How to Create Company Values That Employees Embrace
When your company created its core values, do you know if it was a “checkbox exercise,” or something that was supposed to motivate employees and drive your company culture? For some companies, core values can be nothing more than words to add to an About Us page on a website. But company values should be much more. They can be guiding principles that inform everything a company and its employees do. In the pandemic era, they can also serve to guide your virtual workforce. When company values drive the actions of employees and how companies actually operate, customers are more likely to do business with you.
“Core values determine your culture. Your culture determines behavior. Behavior determines performance.” — Sue Hawkes, Entrepreneurial Operating System (EOS) Implementer/Author
According to Sue Hawkes, EOS Implementer/Author, “If you’re having issues with performance or behavior, or your culture isn’t where you want it to be, check in with your core values. You’ll know exactly what to do to affect the change you want.”[i]
Now that we’ve established the importance of company values, how do you create authentic values that are demonstrated by company leadership and embraced by employees across your entire organization? It’s a process and one that should be driven not from the top down, but the bottom up. If you want values to be accepted and adopted by all employees, be sure to include cross-functional teams comprised of individual contributors (those that are on the front lines) in the creation process.
Creating Company Values That Employees Embrace
Here are a few key steps to establish your company’s core values and best define your company culture.
- Get Your Team Involved: Create a volunteer company values committee comprised of a cross-functional team of employees from all levels of the organization. This will give you a true understanding of what employees think of the work environment and the underlying culture that you are trying to define. An employee-driven approach creates a much more authentic and meaningful set of values with immediate buy-in.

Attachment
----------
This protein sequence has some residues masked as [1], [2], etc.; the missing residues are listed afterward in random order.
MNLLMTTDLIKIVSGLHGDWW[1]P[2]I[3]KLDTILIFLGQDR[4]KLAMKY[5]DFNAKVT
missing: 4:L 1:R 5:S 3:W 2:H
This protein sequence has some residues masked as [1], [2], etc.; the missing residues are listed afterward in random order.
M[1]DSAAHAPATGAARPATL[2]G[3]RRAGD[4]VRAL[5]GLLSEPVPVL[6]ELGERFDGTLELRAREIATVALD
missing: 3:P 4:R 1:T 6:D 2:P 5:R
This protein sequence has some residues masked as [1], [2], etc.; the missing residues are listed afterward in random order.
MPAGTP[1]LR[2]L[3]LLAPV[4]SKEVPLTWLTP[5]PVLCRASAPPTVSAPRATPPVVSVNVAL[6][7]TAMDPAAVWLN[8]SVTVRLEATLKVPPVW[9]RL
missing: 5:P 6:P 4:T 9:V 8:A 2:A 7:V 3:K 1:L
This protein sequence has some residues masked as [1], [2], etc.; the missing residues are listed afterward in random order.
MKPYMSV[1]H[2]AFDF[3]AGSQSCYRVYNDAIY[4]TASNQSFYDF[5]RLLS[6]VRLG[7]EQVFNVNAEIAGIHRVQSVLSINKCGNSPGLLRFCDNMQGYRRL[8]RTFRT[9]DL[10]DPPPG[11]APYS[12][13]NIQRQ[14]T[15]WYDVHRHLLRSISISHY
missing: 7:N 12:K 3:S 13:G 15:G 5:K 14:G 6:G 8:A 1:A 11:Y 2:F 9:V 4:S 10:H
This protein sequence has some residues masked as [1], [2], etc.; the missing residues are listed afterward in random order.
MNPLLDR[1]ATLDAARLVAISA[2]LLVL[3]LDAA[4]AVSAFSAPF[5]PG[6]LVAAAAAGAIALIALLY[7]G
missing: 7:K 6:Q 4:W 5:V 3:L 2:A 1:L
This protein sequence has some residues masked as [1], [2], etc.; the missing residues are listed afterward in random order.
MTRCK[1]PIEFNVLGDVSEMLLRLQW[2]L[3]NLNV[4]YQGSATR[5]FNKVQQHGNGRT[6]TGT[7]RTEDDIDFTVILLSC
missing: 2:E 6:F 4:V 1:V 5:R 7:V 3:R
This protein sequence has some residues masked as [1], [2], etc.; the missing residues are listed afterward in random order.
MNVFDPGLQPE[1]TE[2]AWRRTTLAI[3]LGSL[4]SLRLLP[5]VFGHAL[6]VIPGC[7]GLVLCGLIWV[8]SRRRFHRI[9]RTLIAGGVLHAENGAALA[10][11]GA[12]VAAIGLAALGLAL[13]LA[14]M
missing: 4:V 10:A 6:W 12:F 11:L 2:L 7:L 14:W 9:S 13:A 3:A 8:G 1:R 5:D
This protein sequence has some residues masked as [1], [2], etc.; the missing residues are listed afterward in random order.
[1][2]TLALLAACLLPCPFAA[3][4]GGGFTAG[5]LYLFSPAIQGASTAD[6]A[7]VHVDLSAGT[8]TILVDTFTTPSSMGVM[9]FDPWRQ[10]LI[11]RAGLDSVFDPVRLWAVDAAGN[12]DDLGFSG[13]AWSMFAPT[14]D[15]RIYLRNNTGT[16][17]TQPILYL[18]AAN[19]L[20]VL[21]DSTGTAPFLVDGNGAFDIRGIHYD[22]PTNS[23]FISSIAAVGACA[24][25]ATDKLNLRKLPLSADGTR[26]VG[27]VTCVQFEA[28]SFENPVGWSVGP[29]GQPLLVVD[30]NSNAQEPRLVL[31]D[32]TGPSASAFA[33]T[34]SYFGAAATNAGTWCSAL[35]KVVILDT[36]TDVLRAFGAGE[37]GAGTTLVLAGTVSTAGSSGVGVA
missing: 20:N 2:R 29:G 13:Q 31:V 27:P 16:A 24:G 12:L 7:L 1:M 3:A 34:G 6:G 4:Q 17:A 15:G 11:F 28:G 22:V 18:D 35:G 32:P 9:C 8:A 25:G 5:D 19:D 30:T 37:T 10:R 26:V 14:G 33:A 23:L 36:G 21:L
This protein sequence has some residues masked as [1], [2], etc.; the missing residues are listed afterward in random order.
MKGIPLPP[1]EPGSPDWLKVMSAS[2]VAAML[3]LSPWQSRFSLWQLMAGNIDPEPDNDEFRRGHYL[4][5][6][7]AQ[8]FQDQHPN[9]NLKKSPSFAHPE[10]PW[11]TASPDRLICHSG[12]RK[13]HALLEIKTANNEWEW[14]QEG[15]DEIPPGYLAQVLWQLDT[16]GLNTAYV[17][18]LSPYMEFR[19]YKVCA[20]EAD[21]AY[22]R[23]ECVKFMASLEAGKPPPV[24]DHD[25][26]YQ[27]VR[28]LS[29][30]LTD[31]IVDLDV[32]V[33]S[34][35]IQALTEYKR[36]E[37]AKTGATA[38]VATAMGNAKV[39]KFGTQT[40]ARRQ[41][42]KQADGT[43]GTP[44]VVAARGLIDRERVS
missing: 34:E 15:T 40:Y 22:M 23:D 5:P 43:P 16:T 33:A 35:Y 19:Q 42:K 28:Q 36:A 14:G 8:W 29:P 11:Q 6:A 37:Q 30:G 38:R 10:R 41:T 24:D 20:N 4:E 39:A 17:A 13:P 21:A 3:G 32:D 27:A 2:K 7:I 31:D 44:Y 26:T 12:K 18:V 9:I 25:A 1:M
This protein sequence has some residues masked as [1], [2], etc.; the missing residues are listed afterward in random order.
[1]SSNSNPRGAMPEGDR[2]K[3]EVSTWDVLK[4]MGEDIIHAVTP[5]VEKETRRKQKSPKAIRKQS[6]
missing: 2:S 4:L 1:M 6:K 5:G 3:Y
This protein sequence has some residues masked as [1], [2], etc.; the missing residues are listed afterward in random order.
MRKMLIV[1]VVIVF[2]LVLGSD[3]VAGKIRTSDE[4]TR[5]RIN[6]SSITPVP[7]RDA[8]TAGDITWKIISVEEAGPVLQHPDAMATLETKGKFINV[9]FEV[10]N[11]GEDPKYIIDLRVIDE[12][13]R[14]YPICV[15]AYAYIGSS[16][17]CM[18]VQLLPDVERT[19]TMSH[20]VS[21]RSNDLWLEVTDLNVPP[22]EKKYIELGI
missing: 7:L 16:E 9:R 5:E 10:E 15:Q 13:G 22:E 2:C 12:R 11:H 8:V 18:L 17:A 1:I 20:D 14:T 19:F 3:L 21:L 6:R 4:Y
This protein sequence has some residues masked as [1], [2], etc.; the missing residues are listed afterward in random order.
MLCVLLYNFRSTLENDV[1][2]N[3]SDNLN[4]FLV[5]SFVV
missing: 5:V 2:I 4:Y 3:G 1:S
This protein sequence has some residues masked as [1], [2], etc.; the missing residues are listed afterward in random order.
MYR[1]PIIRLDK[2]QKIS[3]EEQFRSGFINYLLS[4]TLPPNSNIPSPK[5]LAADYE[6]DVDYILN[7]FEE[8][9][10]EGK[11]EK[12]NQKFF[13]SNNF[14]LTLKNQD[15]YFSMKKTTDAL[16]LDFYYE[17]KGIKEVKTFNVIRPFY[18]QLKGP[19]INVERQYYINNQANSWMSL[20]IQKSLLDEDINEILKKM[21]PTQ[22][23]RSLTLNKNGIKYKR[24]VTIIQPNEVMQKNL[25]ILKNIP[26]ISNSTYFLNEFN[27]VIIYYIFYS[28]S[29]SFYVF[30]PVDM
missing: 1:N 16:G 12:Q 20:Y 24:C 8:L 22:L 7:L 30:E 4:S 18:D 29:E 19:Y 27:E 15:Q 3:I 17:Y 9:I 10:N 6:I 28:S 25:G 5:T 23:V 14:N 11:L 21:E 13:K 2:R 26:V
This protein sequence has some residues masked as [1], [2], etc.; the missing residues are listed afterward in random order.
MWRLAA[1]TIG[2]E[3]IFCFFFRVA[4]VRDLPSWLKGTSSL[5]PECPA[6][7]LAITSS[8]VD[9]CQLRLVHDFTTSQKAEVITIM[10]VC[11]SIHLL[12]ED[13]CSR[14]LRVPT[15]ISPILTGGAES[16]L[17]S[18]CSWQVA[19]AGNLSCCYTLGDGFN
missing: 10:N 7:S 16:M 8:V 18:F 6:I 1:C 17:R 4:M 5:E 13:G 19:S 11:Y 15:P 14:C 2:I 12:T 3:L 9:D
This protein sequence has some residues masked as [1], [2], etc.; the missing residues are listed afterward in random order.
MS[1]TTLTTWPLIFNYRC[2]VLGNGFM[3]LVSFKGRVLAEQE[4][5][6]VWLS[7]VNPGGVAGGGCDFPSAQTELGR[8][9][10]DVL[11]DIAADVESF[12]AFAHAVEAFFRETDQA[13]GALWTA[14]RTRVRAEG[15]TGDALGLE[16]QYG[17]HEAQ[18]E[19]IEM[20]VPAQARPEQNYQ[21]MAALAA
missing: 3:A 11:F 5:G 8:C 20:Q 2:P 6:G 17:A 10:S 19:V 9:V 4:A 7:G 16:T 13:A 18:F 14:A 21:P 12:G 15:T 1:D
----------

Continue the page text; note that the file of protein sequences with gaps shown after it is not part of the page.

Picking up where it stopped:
- Encourage Input: Have your committee brainstorm a list of values they feel represent the company and culture through meetings, breakout sessions, and even interviewing other employees who are not on the committee. At Arena, we started by sharing information committee members gathered from peer interviews to spark discussions and information sharing. Be sure to let employees know their involvement is critical and encourage them to be open and creative when providing their input.
- Keep It Focused: You’ll want to determine how many core values are appropriate. There isn’t a set rule, but you’ll want a manageable number. Many companies select three or four key values so that their employees can easily recall and consider them in their daily interactions with peers, managers, customers, partners, and prospects.
- Iterate: Once you’ve gathered all of the feedback from your committee, you’ll want to review the complete list and identify common themes. Breaking into small groups will foster more discussion and encourage brainstorming. Following those breakout discussions, each group can then share their thoughts with the larger committee to reach a short list of values. If you can’t reach a consensus, then review and discuss the values until you do. Creating the short list may require more than one discussion or meeting.